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School desegregation is not dead. It lives quietly in what used to be the Confederate South. Notwithstanding the Reagan and Bush Administrations' ten-year campaign to limit the legal, remedial, and temporal scope of court-ordered integration plans throughout the nation, desegregation persists in southern rural areas where substantial numbers of black Americans continue to reside and in southern urban areas where school districts were organized in 1970 to encompass not only the inner city but also the suburbs. By many accounts, moreover, desegregation is an effective and accepted – one may even say respected – member of the family of social institutions active in those parts. From a southern perspective, reports of desegregation's demise are not exaggerated, but wrong.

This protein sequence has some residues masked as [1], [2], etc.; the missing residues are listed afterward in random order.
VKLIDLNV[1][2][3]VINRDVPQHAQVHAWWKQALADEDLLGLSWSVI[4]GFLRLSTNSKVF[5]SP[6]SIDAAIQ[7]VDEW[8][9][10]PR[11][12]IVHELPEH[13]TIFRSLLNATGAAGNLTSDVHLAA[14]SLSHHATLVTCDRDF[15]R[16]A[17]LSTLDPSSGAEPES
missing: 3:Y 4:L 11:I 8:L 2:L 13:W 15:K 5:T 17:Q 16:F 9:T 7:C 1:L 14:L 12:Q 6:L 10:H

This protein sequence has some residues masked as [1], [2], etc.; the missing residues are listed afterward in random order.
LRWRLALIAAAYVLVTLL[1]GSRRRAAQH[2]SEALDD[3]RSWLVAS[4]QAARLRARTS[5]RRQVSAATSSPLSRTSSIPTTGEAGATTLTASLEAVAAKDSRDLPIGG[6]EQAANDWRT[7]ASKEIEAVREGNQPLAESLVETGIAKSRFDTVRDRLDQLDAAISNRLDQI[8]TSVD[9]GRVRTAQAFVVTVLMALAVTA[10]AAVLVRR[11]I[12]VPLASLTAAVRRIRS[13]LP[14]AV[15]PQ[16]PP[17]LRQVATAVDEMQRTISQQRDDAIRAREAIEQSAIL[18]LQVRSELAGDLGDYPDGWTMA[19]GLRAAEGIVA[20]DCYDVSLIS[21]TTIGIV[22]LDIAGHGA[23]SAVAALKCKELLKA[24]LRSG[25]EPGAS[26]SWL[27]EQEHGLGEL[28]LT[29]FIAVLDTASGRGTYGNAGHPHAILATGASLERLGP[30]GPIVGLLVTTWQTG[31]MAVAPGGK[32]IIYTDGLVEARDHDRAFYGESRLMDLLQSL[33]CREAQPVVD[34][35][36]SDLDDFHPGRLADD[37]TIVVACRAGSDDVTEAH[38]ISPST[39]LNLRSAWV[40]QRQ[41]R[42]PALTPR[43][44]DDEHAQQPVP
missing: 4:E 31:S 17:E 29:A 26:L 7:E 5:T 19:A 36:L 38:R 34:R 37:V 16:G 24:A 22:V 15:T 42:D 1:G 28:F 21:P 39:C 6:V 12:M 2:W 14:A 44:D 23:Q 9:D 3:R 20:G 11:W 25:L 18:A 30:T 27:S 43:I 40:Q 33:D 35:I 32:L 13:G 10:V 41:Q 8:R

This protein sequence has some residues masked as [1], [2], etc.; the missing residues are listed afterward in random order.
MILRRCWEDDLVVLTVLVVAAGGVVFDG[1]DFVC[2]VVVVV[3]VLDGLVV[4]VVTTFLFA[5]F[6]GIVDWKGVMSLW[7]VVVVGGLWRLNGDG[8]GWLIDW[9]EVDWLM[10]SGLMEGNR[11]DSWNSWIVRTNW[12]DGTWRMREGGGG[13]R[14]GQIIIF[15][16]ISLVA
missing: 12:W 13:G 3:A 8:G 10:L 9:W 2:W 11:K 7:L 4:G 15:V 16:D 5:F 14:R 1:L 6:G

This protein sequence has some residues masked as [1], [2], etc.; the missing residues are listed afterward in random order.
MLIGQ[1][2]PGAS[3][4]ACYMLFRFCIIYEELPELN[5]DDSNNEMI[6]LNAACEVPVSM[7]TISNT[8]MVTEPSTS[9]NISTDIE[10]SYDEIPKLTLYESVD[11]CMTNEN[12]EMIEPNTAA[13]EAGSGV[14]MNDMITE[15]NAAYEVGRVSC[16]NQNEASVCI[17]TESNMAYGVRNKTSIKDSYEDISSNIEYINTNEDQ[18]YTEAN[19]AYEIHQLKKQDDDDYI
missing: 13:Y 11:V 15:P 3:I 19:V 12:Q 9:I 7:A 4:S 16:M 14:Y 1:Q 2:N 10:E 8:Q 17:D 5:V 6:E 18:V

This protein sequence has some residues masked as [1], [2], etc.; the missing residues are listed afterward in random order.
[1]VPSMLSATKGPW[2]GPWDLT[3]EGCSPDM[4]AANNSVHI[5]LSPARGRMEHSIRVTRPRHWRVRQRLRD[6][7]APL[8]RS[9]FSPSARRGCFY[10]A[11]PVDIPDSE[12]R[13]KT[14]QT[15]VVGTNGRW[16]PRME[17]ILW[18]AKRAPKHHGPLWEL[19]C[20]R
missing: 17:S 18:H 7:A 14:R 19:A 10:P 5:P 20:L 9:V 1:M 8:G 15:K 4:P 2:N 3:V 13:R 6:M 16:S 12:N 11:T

Civil Rights and Discrimination | Law | Law and Race